CJI reserves order: Medha Patkar’s plea for temporary release of convicts

The plea was filed against Bombay High Court’s order upholding the classification made by the HPC denying parole to convicts under special Acts like UAPA, MCOCA

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The Supreme Court has reserved its orders in a petition filed by activist Medha Patkar seeking interim release of prisoners from Maharashtra prisons on account of spread of Covid-19.

A special leave petition was filed by Patkar, her organisation, National Alliance for People’s Movement (NAPM) and activist Meera Kamath, to appeal against a Bombay High Court judgment which had upheld the state High powered Committee’s (HPC) recommendation to not release on emergency parole, those prisoners convicted for offences punishable with less than 7 years under special laws such as NDPS Act, UAPA, MCOCA etc.

The Supreme Court bench led by CJI SA Bobde along with Justices AS Bopanna and V Ramasubramanian heard the petition and CJI stated that the court will pass a reasoned wherein “the Bombay High Court & Maharashtra High Power Committee will be at liberty to modify its classification in accordance with the on-ground conditions,” as reported by LiveLaw.

Advocates SB Talekar, PB Suresh, Vipin Nair, Karthik Jayshankar and Sughosh SN were appearing for the petitioners.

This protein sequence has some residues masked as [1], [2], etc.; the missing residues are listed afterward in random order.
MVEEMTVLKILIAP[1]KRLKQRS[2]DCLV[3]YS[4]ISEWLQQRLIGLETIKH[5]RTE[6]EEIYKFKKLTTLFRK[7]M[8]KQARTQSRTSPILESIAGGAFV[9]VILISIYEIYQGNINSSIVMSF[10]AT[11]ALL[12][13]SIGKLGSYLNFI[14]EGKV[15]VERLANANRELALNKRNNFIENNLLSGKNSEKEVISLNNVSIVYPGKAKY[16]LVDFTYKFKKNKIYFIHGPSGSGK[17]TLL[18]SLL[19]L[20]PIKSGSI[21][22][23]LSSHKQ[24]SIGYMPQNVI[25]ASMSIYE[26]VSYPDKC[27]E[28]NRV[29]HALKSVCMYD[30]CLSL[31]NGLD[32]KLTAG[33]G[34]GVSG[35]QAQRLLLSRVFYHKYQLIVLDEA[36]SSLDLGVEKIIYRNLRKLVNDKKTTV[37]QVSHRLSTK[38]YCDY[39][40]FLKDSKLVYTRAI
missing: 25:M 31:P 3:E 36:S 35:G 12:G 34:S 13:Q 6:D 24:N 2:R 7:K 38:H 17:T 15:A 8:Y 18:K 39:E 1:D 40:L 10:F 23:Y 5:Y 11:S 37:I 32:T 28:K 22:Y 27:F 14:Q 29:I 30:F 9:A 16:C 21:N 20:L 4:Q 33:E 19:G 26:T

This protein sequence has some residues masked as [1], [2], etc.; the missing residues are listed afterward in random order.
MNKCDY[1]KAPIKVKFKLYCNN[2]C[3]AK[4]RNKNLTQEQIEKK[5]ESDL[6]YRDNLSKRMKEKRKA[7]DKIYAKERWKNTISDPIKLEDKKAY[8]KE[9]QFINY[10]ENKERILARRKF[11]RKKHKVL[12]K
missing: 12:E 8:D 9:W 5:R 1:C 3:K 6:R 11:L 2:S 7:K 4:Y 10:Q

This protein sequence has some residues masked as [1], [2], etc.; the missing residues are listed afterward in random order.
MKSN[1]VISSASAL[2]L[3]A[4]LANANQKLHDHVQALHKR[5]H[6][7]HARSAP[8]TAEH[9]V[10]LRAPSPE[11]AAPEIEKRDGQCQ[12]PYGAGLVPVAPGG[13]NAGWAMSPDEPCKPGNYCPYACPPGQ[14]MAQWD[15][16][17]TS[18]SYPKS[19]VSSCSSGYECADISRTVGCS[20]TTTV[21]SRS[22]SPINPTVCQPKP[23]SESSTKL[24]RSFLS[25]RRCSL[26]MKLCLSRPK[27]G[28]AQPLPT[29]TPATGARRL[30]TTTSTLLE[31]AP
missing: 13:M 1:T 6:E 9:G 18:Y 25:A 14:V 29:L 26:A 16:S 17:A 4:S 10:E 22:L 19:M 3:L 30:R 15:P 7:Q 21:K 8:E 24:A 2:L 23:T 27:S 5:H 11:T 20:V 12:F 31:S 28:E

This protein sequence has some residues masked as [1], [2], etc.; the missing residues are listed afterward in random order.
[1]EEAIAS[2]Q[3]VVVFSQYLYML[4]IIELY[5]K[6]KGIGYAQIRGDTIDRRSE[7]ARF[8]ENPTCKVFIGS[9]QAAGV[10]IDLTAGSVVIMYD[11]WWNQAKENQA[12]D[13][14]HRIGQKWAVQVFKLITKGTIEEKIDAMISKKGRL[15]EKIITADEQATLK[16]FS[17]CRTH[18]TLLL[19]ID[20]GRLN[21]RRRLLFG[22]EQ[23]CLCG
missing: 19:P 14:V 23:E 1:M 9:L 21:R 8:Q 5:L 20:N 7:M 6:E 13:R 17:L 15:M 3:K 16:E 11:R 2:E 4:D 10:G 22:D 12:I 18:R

At the beginning of the lockdown, the Supreme Court had directed states to constitute HPCs to release prisoners on interim bail or emergency parole to reduce occupancy in over crowded jails, to curb the spread of Covid-19 in prisons. It was left up to the HPCs on how to classify prisoners to be released. Accordingly, the Maharashtra HPC recommended release of prisoners convicted of offences punishable with less than 7years imprisonment, except for those convicted under special Act or serious economic offences. Further, HPC also directed jail authorities across the state to favorably consider releasing such convicts sentenced to less than 7 years in prison, on emergency parole.

The petition contends,

“The HPC excluded the prisoners who were accused of offences punishable under the Special Acts for the purpose of availing interim bail on the ground that such Acts required observation of a separate procedure or imposition of additional conditions for the purpose of grant of bail. However, most of the special Acts did not provide for any special procedure or additional conditions for grant of bail…Once the HPC had classified the prisoners after applying the relevant parameters, it was not required to apply those and other relevant parameters once again by the lower courts, thereby making the entire exercise of classification of prisoners for the purpose of decongestion in the prisons, a futile attempt and illusory.”

The petitioners argued that the classification was made without any intelligible differentia or a rational nexus with the objects sought to be achieved by such classification.

On August 5, the Bombay high Court had upheld these classifications and the petition asserts that the High Court had erroneously made its decision by holding that the HPC’s classification did not violate fundamental rights of prisoners.



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